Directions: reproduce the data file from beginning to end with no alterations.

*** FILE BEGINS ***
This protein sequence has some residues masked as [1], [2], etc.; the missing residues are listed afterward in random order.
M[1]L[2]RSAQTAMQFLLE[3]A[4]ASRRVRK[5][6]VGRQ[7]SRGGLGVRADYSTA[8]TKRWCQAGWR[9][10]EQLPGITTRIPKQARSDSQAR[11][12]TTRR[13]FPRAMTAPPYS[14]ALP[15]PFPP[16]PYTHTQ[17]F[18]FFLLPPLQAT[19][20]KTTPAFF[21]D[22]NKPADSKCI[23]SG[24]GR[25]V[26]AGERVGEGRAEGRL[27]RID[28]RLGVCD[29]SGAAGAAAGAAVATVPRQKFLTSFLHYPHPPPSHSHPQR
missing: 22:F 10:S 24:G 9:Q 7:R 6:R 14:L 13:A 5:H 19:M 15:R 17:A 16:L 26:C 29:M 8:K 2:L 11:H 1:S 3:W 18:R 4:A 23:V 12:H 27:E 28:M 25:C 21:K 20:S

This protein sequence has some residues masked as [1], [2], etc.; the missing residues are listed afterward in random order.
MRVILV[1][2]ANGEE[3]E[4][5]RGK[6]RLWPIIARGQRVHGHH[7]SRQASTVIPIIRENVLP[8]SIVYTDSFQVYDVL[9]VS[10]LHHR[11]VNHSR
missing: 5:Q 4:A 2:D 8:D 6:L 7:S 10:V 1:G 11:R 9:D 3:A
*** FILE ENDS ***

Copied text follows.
This protein sequence has some residues masked as [1], [2], etc.; the missing residues are listed afterward in random order.
M[1]L[2]RSAQTAMQFLLE[3]A[4]ASRRVRK[5][6]VGRQ[7]SRGGLGVRADYSTA[8]TKRWCQAGWR[9][10]EQLPGITTRIPKQARSDSQAR[11][12]TTRR[13]FPRAMTAPPYS[14]ALP[15]PFPP[16]PYTHTQ[17]F[18]FFLLPPLQAT[19][20]KTTPAFF[21]D[22]NKPADSKCI[23]SG[24]GR[25]V[26]AGERVGEGRAEGRL[27]RID[28]RLGVCD[29]SGAAGAAAGAAVATVPRQKFLTSFLHYPHPPPSHSHPQR
missing: 22:F 10:S 24:G 9:Q 7:R 6:R 14:L 13:A 5:H 19:M 15:R 17:A 16:L 26:C 29:M 8:K 2:L 11:H 1:S 3:W 18:R 4:A 23:V 12:H 27:E 28:M 25:C 21:K 20:S

This protein sequence has some residues masked as [1], [2], etc.; the missing residues are listed afterward in random order.
MRVILV[1][2]ANGEE[3]E[4][5]RGK[6]RLWPIIARGQRVHGHH[7]SRQASTVIPIIRENVLP[8]SIVYTDSFQVYDVL[9]VS[10]LHHR[11]VNHSR
missing: 5:Q 4:A 2:D 8:D 6:L 7:S 10:V 1:G 11:R 9:D 3:A